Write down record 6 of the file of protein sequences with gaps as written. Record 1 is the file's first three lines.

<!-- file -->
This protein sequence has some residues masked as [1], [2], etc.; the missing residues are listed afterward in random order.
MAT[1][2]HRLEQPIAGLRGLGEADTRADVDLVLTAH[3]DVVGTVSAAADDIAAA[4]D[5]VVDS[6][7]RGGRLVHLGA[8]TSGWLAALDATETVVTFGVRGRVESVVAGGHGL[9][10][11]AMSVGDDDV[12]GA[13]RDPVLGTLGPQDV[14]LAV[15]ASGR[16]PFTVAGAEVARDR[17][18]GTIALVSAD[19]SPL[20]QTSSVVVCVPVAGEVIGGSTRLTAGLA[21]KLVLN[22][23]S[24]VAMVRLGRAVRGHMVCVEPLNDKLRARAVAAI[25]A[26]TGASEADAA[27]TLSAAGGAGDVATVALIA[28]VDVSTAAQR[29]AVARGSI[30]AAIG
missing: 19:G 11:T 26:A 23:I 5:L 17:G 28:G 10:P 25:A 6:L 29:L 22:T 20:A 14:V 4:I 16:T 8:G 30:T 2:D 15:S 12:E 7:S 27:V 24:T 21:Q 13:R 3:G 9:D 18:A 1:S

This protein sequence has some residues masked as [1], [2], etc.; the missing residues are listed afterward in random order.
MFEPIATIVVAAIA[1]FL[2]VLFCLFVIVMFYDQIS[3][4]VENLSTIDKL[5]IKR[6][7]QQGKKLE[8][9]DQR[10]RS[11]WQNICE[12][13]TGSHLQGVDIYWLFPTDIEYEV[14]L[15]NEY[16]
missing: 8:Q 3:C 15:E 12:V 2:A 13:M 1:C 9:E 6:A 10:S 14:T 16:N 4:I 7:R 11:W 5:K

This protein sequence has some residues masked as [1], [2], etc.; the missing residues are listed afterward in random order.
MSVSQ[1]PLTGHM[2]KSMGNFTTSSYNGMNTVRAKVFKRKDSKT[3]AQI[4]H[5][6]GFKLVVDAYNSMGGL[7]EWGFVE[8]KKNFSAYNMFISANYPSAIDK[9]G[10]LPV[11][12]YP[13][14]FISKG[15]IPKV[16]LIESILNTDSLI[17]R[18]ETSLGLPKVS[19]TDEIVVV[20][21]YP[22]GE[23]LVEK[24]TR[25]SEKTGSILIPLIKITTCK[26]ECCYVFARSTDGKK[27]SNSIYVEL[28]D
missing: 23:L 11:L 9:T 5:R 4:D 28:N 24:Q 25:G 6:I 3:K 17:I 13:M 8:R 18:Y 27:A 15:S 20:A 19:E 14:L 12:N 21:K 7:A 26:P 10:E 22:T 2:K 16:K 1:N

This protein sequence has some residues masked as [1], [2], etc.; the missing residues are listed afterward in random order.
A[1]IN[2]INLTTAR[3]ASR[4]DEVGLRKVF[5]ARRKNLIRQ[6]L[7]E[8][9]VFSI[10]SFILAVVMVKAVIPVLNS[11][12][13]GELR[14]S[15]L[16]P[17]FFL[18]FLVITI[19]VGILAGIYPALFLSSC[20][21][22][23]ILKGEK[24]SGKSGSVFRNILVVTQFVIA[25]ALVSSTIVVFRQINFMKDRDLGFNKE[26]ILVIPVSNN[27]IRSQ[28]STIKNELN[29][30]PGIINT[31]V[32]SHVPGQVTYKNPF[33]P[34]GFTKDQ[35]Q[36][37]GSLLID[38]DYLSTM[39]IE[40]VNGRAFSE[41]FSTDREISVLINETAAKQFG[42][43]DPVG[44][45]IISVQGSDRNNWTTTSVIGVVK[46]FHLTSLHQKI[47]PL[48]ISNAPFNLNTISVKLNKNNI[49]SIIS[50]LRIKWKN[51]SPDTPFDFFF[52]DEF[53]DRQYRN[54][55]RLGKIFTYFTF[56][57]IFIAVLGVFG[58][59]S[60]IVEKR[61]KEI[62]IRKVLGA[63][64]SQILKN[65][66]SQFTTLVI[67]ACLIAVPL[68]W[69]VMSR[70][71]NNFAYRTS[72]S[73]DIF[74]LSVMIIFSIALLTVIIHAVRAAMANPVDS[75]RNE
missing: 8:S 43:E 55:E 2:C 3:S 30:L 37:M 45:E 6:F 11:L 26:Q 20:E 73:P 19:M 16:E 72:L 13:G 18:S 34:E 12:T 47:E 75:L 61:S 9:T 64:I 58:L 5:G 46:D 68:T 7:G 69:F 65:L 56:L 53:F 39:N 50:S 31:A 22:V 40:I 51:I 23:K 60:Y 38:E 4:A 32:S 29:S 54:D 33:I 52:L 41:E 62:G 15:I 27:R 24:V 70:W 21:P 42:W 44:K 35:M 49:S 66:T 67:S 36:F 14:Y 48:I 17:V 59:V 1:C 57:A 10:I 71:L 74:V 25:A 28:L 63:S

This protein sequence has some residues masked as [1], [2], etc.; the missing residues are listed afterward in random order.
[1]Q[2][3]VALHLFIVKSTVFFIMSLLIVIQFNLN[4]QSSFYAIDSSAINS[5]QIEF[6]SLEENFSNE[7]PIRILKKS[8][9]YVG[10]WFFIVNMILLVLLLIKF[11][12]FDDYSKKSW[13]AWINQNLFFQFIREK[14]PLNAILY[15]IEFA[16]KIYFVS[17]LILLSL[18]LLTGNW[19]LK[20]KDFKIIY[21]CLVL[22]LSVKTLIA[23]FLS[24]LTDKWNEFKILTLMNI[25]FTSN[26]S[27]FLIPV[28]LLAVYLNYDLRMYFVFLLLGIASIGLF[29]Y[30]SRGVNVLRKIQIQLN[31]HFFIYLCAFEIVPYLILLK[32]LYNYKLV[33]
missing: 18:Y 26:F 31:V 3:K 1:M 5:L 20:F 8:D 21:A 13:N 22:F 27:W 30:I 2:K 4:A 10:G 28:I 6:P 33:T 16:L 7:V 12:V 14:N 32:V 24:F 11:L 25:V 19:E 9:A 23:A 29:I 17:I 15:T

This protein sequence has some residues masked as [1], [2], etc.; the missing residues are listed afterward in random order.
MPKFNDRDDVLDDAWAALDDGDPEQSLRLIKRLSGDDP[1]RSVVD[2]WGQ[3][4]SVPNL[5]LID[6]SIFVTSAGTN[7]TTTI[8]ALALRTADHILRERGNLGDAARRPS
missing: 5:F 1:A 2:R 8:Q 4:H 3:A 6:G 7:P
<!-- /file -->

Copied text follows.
This protein sequence has some residues masked as [1], [2], etc.; the missing residues are listed afterward in random order.
MPKFNDRDDVLDDAWAALDDGDPEQSLRLIKRLSGDDP[1]RSVVD[2]WGQ[3][4]SVPNL[5]LID[6]SIFVTSAGTN[7]TTTI[8]ALALRTADHILRERGNLGDAARRPS
missing: 5:F 1:A 2:R 8:Q 4:H 3:A 6:G 7:P